• Cases already registered an increase in the recent week, after the health department’s weekly bulletin last Monday, May 23, indicated an uptick. But epidemiologist Dr. John Wong said data from the rest of the week would help in determining if the increase is sustained or if these were random increases in cases. 
  • How high cases could go in the coming weeks will depend on the following factors: “Variant, vaccination level, masking and distancing behavior, ventilation, and weather,” Wong said. 
    • Right now, factors conducive to an increase are present: More transmissible subvariants of Omicron are present, vaccination now (63%) is only slightly higher than in January (53%), the rainy season will bring more people indoors where ventilation and behavior is hard to measure, and some immunity from prior infection during the January wave has started to wane. 
  • Back in April, the Department of Health warned of a possible surge taking place as early as mid-May – if Filipinos would continue to let their guard down against the virus. At the time, the DOH already flagged decreased compliance in observing minimum health standards. Projections back then showed a surge in cases could even surpass the peak in cases seen during the recent Omicron wave.
  • The good news is, there are still actions we can take. 
    • What individuals can do: Wear well-fitting masks, isolate when sick, get vaccinated and boosted when eligible, ensure good airflow.
    • What hospitals can do: Prepare surge capacity. 
    • What the government can do: Reinvigorate its vaccination program, enforce indoor ventilation standards, remind the public to observe public health standards. 
Comparing Omircon subvariants

Since its emergence in the global landscape in late 2021, Omicron and its subvariants have remained in the spotlight. Scientists are studying the variant and its different forms after data has shown their ability to fuel several surges and evade antibodies from vaccines and previous infections.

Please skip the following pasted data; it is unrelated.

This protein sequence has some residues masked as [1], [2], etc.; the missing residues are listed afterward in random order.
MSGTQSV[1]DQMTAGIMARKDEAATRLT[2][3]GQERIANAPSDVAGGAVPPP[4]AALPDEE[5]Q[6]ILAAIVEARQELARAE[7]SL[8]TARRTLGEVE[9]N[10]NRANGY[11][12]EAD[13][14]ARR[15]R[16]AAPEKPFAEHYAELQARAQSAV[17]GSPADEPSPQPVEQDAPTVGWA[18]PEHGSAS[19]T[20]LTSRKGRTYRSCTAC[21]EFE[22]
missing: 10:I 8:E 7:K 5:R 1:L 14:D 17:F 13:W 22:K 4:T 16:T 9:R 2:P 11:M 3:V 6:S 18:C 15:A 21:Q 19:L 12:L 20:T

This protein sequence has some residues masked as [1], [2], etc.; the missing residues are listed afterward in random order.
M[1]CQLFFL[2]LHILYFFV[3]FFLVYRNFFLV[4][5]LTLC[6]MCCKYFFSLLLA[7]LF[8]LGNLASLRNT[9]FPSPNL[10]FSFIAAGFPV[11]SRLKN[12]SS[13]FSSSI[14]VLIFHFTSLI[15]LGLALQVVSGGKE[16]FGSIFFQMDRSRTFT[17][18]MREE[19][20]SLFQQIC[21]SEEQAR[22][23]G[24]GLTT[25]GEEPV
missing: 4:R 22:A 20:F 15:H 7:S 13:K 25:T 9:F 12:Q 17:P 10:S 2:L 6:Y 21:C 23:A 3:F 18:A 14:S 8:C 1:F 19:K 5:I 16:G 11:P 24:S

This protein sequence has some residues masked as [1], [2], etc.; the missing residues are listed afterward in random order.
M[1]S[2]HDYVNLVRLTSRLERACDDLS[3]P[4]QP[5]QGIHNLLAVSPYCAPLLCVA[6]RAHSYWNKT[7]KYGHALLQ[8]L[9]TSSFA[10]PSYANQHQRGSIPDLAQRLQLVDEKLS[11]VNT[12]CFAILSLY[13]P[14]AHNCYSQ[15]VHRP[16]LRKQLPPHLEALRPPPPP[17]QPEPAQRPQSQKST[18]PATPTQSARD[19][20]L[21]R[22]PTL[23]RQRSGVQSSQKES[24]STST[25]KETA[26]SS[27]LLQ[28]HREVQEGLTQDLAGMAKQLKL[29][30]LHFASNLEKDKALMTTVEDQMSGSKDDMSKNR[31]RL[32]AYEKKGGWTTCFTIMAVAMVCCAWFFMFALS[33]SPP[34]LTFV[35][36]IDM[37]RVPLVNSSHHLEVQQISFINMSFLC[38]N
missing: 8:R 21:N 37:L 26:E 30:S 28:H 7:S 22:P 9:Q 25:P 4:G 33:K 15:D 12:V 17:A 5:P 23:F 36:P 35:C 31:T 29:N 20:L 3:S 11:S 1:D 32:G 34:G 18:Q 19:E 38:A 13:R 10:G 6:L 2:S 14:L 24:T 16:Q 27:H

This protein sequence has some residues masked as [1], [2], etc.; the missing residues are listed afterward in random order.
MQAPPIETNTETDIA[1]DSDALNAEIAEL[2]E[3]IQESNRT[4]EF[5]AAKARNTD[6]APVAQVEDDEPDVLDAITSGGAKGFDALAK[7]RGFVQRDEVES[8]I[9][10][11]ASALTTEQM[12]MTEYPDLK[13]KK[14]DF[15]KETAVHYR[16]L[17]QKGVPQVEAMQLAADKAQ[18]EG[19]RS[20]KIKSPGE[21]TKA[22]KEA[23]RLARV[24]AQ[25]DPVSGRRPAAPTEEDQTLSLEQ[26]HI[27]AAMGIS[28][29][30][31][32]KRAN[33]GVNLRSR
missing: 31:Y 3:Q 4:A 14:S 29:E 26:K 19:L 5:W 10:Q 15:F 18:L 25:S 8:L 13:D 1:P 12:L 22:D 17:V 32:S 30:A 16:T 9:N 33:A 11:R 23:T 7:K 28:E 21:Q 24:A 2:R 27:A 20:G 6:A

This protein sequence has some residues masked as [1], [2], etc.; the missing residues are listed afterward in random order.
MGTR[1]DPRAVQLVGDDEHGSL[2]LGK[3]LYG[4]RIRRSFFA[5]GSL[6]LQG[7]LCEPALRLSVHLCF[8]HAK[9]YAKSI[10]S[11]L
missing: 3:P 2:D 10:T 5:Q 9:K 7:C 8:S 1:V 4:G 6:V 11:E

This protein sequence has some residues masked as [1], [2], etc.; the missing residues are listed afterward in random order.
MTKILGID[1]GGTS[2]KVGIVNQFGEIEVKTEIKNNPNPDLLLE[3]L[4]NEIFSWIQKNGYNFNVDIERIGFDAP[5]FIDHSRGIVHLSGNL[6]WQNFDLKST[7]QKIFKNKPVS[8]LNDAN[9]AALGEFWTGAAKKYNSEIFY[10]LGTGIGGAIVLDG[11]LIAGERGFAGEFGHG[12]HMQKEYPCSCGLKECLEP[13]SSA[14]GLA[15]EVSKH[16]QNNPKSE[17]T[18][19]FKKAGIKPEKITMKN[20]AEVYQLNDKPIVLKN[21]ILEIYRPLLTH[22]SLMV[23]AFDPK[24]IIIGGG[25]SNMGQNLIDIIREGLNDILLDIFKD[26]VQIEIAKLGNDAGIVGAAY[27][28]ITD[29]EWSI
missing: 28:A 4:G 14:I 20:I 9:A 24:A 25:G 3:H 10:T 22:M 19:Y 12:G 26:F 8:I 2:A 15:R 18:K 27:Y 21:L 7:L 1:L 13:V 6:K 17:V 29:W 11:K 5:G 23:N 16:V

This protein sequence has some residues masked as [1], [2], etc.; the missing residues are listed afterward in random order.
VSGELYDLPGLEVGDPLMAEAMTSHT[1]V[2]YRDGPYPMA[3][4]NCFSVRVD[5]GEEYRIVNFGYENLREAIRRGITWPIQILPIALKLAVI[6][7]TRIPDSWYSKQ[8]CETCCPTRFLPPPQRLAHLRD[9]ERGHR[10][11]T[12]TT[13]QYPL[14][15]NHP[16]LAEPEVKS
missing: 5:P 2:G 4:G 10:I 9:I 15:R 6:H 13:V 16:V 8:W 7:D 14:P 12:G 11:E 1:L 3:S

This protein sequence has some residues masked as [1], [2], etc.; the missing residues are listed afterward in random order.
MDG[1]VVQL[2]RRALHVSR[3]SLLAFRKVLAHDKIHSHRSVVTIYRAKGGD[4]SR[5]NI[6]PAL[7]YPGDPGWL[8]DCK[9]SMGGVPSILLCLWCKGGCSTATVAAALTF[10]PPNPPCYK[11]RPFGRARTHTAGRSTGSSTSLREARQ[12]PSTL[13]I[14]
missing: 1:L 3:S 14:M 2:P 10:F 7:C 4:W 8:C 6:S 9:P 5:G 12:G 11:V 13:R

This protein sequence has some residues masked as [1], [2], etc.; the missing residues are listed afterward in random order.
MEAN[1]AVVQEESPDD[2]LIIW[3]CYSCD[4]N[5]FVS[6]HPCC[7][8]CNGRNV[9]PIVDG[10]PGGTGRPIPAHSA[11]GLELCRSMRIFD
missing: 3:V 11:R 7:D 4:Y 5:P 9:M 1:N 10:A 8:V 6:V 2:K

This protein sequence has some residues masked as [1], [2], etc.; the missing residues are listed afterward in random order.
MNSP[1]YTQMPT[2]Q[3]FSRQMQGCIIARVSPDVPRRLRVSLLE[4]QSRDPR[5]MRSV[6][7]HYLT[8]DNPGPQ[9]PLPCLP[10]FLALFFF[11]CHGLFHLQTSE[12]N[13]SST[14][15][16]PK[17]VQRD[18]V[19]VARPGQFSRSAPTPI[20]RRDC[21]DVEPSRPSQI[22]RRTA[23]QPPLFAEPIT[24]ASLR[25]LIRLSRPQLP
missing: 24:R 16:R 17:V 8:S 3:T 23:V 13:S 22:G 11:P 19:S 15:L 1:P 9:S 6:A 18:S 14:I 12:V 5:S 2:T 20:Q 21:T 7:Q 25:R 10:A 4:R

Here’s a quick rundown on what data so far shows about the Omicron family: 

  • Trevor Bedford, a computational biologist at the Fred Hutchinson Cancer Research Center, summarized in a recent Twitter thread what US data is showing about the fitness of BA.4, BA.5, and BA.2.12.1 subvaraints:
    • Citing data, Bedford said it “suggests BA.4 and BA.5 are fitter than BA.2.12.1 as one might expect given the additional spike F486V mutation (plus mutations elsewhere in the genome), and that we expect BA.4 and BA.5 to continue to increase in frequency on the background of BA.2 and BA.2.12.1.”
    • In the US, he added, “We expect at least some portion of the BA.4 / BA.5 epidemics to be driven by increased vaccine breakthrough and increased reinfection relative to current BA.2 circulation.”
  • Eric Topol, director of the Scripps Research Translational Institute, also breaks down some preliminary studies on Omicron subvariants, including that BA.2.12.1 and BA.4/BA.5 appear to have “enhanced replication in lung cells compared with BA.2”
  • Trisha Greenhalgh, a member of the independent Scientific Advisory Group for Emergencies, on what this means: “Bottom line: the pandemic is not over, and it’s NOT getting milder.”

– Rappler.com

Sofia Tomacruz

Sofia Tomacruz covers foreign affairs and is the lead reporter on the coronavirus pandemic. She also writes stories on the treatment of women and children. Follow her on Twitter via @sofiatomacruz. Email her at sofia.tomacruz@rappler.com.